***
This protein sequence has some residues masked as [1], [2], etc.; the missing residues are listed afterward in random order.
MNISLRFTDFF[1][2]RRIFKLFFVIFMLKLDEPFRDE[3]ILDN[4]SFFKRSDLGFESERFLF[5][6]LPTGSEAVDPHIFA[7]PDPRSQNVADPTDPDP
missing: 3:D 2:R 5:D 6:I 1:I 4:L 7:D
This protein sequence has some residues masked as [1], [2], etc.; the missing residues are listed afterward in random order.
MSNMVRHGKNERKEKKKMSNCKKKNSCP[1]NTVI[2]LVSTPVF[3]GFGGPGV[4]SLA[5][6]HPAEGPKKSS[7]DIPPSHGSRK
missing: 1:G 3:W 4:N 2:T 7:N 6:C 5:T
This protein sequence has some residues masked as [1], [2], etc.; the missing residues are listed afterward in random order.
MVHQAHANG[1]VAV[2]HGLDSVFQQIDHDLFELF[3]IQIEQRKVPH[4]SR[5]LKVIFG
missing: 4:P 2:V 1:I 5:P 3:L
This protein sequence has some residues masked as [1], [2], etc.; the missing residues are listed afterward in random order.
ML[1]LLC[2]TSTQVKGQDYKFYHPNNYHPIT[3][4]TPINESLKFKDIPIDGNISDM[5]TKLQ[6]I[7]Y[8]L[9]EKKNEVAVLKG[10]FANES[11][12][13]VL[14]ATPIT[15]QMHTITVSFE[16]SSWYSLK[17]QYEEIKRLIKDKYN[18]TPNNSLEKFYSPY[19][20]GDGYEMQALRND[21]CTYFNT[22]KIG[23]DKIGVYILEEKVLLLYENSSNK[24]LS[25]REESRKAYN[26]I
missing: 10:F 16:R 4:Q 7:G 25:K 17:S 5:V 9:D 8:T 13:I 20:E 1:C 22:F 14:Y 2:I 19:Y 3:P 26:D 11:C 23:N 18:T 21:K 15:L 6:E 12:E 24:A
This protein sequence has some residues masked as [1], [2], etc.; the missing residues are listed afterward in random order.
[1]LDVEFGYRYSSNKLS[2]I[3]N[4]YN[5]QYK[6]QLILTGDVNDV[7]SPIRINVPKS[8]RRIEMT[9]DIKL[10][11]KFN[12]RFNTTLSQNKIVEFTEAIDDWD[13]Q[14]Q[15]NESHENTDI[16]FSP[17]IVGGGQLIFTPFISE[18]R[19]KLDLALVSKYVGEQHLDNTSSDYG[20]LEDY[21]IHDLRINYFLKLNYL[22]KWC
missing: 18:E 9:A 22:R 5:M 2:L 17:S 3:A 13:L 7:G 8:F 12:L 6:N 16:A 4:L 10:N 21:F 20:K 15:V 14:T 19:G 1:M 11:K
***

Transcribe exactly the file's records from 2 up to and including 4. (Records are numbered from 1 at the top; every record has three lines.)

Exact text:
This protein sequence has some residues masked as [1], [2], etc.; the missing residues are listed afterward in random order.
MSNMVRHGKNERKEKKKMSNCKKKNSCP[1]NTVI[2]LVSTPVF[3]GFGGPGV[4]SLA[5][6]HPAEGPKKSS[7]DIPPSHGSRK
missing: 1:G 3:W 4:N 2:T 7:N 6:C 5:T
This protein sequence has some residues masked as [1], [2], etc.; the missing residues are listed afterward in random order.
MVHQAHANG[1]VAV[2]HGLDSVFQQIDHDLFELF[3]IQIEQRKVPH[4]SR[5]LKVIFG
missing: 4:P 2:V 1:I 5:P 3:L
This protein sequence has some residues masked as [1], [2], etc.; the missing residues are listed afterward in random order.
ML[1]LLC[2]TSTQVKGQDYKFYHPNNYHPIT[3][4]TPINESLKFKDIPIDGNISDM[5]TKLQ[6]I[7]Y[8]L[9]EKKNEVAVLKG[10]FANES[11][12][13]VL[14]ATPIT[15]QMHTITVSFE[16]SSWYSLK[17]QYEEIKRLIKDKYN[18]TPNNSLEKFYSPY[19][20]GDGYEMQALRND[21]CTYFNT[22]KIG[23]DKIGVYILEEKVLLLYENSSNK[24]LS[25]REESRKAYN[26]I
missing: 10:F 16:R 4:Q 7:G 25:K 17:S 5:V 9:D 8:T 13:I 20:E 1:C 22:F 14:Y 2:I 19:Y 3:P 26:D 11:C 23:N 18:T 21:K 15:L 6:E 12:E 24:A